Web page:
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Candied Pumpkin

  • Prep 15 min
  • Total 60 min
  • Ingredients 5
  • Servings 8
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Ingredients

1
(4-5 lb) pumpkin
1
cup water
2
(1 lb) piloncillo cones (an unrefined cone of brown sugar)
1
cinnamon stick
1/4
teaspoon salt

Nutrition Information

NUTRITION INFORMATION PER SERVING

Serving Size: 1 Serving
Calories
523.0
% Daily Value
Total Fat
4.6g
7%
Saturated Fat
0.8g
4%
Sodium
414.4mg
17%
Total Carbohydrate
112.2g
37%
Dietary Fiber
3.4g
14%
Sugars
36.1g
Protein
11.5g
% Daily Value*:
Vitamin C
38.30%
38%
Calcium
10.80%
11%
Iron
39.40%
39%
Exchanges:
*Percent Daily Values are based on a 2,000 calorie diet.

Nutrition information for this recipe is estimated using a leading nutrition calculation application, but is an estimate only.  Actual nutrition values will vary based on the exact ingredients or brands you may use.

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Expert Tips

If you have any leftover pumpkin, prepare pumpkin empanadas, bread or hotcakes.

Directions

  • 1 Carefully cut the pumpkin in half, vertically. With a spoon, remove the seeds and threads. Cut the pumpkin into 3-4 inch pieces.
  • 2 Prepare the syrup, heating the cup of water, piloncillo, cinnamon and salt in a large pot over low heat. Cover and let cook, stirring occasionally, until the piloncillo has dissolved completely.
  • 3 Add the pieces of pumpkin, skin-side down, to the syrup. Cover and continue cooking over low heat for 30-45 minutes, occasionally coating the pieces with the syrup, until the pumpkin is completely cooked. Let cool slightly.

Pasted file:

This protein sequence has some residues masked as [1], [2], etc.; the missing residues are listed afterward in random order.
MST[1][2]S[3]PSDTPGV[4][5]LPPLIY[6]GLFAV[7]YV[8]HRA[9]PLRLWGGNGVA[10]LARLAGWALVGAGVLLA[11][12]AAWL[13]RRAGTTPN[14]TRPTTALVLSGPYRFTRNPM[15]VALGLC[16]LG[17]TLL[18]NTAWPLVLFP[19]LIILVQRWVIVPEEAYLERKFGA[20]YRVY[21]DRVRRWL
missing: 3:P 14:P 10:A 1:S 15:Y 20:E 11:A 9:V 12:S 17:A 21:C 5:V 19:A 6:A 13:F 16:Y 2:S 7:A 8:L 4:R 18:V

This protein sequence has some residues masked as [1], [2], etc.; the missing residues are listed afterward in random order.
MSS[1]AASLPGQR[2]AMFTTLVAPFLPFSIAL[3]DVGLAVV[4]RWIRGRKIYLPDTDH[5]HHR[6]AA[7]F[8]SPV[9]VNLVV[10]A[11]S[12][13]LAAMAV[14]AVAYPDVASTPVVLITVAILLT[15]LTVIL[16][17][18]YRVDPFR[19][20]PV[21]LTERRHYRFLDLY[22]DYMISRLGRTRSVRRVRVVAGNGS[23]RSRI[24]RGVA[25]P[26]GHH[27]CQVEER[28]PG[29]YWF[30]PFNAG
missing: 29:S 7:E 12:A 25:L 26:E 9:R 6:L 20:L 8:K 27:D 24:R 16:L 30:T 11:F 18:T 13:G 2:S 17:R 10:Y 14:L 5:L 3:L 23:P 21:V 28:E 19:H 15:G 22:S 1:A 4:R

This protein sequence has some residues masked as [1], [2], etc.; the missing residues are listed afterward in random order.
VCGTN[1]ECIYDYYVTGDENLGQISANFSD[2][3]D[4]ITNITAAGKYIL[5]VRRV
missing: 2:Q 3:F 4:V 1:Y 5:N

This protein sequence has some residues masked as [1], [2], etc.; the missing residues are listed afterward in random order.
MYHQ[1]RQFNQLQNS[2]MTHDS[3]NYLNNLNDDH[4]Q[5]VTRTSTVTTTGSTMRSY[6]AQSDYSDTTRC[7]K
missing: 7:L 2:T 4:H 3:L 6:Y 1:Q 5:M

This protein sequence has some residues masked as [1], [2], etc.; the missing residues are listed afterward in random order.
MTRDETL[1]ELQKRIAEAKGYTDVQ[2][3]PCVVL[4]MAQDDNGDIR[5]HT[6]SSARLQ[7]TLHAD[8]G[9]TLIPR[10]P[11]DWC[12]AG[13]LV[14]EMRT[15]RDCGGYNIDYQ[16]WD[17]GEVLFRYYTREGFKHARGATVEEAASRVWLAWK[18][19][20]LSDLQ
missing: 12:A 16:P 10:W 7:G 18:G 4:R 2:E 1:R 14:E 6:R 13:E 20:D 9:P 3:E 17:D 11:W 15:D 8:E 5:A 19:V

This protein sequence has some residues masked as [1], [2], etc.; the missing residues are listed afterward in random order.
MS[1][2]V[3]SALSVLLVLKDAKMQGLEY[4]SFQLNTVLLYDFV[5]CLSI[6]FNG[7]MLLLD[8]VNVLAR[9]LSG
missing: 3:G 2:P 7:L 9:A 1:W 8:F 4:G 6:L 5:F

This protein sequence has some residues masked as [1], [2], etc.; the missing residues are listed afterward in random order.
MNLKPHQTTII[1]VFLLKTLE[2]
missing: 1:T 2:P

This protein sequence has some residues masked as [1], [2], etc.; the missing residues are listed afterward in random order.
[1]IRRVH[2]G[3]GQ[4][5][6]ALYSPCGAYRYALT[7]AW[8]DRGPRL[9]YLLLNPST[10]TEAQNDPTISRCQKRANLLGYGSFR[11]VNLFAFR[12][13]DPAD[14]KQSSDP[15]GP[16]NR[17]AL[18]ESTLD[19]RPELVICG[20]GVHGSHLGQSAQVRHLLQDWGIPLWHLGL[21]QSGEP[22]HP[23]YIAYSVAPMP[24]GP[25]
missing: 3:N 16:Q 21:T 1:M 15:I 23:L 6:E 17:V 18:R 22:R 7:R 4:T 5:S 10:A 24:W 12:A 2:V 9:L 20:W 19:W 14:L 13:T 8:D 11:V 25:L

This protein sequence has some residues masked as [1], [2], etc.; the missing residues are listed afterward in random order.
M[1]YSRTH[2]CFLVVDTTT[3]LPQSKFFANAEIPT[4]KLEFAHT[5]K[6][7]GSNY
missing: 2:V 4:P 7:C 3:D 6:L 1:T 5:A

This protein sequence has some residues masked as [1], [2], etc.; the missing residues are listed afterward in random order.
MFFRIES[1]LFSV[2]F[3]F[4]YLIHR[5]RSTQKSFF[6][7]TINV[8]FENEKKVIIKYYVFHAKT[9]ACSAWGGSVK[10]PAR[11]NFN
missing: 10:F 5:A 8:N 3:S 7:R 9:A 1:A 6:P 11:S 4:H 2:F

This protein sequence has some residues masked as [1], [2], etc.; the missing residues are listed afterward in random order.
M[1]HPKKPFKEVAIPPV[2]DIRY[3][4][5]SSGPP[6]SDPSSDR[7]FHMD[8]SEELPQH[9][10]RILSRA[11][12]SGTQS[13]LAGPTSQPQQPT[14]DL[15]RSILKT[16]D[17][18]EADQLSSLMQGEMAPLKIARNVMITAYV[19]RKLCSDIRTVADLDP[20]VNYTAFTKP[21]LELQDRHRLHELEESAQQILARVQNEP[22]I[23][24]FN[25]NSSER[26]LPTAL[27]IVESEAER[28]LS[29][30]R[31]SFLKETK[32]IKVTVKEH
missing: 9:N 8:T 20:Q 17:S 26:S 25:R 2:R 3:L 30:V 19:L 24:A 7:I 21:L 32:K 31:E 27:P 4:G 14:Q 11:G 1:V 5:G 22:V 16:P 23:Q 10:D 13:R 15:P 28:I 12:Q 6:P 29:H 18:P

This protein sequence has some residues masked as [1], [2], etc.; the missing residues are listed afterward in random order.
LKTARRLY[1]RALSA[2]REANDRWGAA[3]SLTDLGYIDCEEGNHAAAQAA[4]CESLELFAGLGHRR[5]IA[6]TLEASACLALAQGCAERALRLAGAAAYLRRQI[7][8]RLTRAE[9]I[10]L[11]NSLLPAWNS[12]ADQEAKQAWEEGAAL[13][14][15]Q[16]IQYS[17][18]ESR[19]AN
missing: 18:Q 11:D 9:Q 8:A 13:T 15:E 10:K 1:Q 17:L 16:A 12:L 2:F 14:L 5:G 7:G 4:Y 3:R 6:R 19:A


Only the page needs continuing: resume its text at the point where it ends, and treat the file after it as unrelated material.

• 4 Arrange 2-3 pieces of pumpkin on a plate, per serving, and coat with the remaining syrup. Serve and enjoy!

Pumpkins are synonymous with fall, both in terms of autumn decorating and as a main ingredient in a number of dishes and seasonal desserts. In Mexico, the most popular dish that incorporates pumpkin is a traditional dulce known as calabaza en tacha: soft pieces of pumpkin coated in a kind of brown sugar and cinnamon syrup. Traditionally, candied pumpkin is prepared in large quantities in clay pots for special occasions such as the posadas navideñas and for the celebration of the Día de los Muertos. With this super easy recipe you can now prepare calabaza en tacha at home so your entire family can enjoy this delicacy of Mexican cuisine.

Rate and Comment

Leslie Limon Leslie Limon
September 20, 2016

Pumpkins are synonymous with fall, both in terms of autumn decorating and as a main ingredient in a number of dishes and seasonal desserts. In Mexico, the most popular dish that incorporates pumpkin is a traditional dulce known as calabaza en tacha: soft pieces of pumpkin coated in a kind of brown sugar and cinnamon syrup. Traditionally, candied pumpkin is prepared in large quantities in clay pots for special occasions such as the posadas navideñas and for the celebration of the Día de los Muertos. With this super easy recipe you can now prepare calabaza en tacha at home so your entire family can enjoy this delicacy of Mexican cuisine.